It’s a bold move given that tax increases are never popular in Virginia – or anyplace else for that matter. Given the anti-tax rhetoric you frequently hear from Republicans, it took political courage to not simply reach for the budget ax. The problem, though, is that it’s always easier to talk about cuts in the abstract than to specify which programs to chop.
So at this past week’s Fairfax County budget hearings, termed by Ms. Gardner, a “marathon” that stretched over three nights and was attended by 300 residents, the Board of Supervisors made the politically courageous decision to raise the property tax in order to avoid cuts to its programs.
"You can't just ignore the community when it speaks," said Supervisor Sharon S. Bulova (D-Braddock). "There is reason to have some increase in the tax rate in order to fund our highest priorities and to make sure that we're protecting the quality of life that people value."The problem for Fairfax, like so many local counties, is that its major source of revenue comes from property taxes. Property values have taken a dive due to the housing and credit crises. And since property assessments are down, less revenue is coming in.
Bulova and others added that the size of increase and how it will be divided up must still be decided by board members over the next two weeks. But one likely scenario, she and others said, is to dedicate 2of the 3 cents, or about $45 million of the $68 million total, to the school system with the rest going to various county programs. The board is scheduled to adopt a final budget April 21.
Because of an average decline in property values of 3 percent this year, most tax bills would remain the same or decline slightly with a 3-cent rate increase, to 92 cents for each $100 of assessed value. Such an increase would produce a tax bill of $4,600 for a property worth $500,000.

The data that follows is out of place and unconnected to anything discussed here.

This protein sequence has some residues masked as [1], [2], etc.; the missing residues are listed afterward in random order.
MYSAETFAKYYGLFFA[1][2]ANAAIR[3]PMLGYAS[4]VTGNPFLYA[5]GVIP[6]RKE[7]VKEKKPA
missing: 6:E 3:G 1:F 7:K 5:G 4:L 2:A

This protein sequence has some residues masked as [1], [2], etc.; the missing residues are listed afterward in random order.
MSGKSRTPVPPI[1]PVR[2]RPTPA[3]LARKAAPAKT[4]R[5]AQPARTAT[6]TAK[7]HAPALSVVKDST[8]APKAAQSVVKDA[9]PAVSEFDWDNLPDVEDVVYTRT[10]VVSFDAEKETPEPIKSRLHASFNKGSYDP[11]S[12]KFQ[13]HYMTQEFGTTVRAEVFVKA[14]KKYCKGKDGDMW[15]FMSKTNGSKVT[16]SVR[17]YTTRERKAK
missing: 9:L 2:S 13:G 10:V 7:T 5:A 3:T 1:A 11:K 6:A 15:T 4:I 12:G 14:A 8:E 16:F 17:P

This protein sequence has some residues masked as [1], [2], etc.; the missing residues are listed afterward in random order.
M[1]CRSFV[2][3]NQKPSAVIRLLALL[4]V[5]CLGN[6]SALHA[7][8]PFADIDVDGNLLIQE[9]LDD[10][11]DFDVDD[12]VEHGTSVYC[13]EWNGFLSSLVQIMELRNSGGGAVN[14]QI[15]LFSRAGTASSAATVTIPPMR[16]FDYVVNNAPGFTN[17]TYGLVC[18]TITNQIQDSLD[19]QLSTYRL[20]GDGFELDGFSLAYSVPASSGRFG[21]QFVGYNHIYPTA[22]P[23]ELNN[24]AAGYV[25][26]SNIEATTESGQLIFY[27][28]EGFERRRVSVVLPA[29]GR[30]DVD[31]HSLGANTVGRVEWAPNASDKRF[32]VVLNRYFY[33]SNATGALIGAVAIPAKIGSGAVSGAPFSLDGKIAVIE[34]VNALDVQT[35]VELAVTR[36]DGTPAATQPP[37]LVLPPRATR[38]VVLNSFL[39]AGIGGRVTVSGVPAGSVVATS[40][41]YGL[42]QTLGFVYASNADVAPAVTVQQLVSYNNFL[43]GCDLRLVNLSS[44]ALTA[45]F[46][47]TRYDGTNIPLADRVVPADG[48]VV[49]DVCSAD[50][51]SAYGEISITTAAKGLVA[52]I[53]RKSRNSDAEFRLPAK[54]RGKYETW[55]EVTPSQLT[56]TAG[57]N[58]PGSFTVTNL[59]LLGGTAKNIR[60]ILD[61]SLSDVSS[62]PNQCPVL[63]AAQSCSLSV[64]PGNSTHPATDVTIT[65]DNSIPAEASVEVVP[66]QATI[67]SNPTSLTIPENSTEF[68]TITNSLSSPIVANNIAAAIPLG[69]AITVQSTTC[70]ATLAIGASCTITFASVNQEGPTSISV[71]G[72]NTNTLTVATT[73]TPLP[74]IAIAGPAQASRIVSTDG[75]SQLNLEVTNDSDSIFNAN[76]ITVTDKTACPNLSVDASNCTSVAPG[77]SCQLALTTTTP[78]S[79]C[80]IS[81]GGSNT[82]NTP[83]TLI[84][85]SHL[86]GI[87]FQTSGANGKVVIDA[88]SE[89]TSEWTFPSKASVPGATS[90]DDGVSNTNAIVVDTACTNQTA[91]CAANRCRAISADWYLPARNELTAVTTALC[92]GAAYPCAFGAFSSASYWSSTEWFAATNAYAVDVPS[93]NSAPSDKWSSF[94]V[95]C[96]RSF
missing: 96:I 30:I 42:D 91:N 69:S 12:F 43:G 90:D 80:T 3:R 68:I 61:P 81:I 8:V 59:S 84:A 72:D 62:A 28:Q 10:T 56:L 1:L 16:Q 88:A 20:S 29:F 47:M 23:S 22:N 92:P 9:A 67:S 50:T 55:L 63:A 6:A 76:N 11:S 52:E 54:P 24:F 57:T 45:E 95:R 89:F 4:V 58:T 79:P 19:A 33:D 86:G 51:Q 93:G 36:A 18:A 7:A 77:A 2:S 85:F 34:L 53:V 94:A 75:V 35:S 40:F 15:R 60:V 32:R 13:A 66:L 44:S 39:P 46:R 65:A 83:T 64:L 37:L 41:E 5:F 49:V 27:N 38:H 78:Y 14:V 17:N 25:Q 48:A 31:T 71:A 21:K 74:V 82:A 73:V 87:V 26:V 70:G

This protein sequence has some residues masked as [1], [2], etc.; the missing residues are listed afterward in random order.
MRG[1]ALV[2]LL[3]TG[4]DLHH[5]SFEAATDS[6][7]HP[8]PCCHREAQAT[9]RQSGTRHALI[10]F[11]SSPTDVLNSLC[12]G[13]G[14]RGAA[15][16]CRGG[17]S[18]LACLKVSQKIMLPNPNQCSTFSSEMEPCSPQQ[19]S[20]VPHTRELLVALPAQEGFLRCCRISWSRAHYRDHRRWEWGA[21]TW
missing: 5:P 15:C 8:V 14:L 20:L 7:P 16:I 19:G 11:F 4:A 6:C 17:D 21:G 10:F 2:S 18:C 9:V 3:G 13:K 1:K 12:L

By raising the property tax by 3 cents, all the county would be doing is keeping its revenue stream at the same level as last year to avoid cutting important programs. At the same time, the taxes that residents pay will not go up in real dollars. In other words, their actual tax bills will be the same as last year or even slightly lower.
I was at one of the budget hearings and my husband attended two of them. I was struck by how many truly valuable services that Fairfax provides to its citizens. Besides an excellent school system with after-school services, the county funds top quality libraries, suicide prevention programs, homeless shelters, and mental health services. There are parks throughout the county. In short, in numerous ways, large and small, Fairfax provides a quality of life that its residents have come to expect and appreciate.
Indeed, over 300 residents showed their concern for preserving these services by attending these budget hearings, which began early and ended late and stretched over three nights.
"What was striking in the hearings was clear consensus from the school community, human services, business leaders and public safety," said Gerald E. Connolly (D), board chairman. "A3-cent tax increase still reduces in real dollars the average tax bill. It is a modest refinement of a low tax rate, especially when you look at what our neighbors are doing."Oliver Wendell Holmes, Jr., once said, ‘taxes are the price we pay for civilization.” One could add that the price should be neither too high nor taken for granted. But Fairfax County has shown good stewardship of its resources and has delivered high quality services that benefit its citizens. A 3 cent increase in property taxes – especially one that will not be felt in real dollar value – is not too high a price for maintaining a civilized lifestyle.